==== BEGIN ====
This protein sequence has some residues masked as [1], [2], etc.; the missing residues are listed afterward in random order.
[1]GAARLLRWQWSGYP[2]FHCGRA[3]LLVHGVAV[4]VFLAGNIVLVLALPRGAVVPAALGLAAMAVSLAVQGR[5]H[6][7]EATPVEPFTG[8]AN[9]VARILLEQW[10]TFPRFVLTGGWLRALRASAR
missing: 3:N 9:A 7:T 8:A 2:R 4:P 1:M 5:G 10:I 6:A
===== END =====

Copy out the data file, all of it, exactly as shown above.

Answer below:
This protein sequence has some residues masked as [1], [2], etc.; the missing residues are listed afterward in random order.
[1]GAARLLRWQWSGYP[2]FHCGRA[3]LLVHGVAV[4]VFLAGNIVLVLALPRGAVVPAALGLAAMAVSLAVQGR[5]H[6][7]EATPVEPFTG[8]AN[9]VARILLEQW[10]TFPRFVLTGGWLRALRASAR
missing: 3:N 9:A 7:T 8:A 2:R 4:P 1:M 5:G 10:I 6:A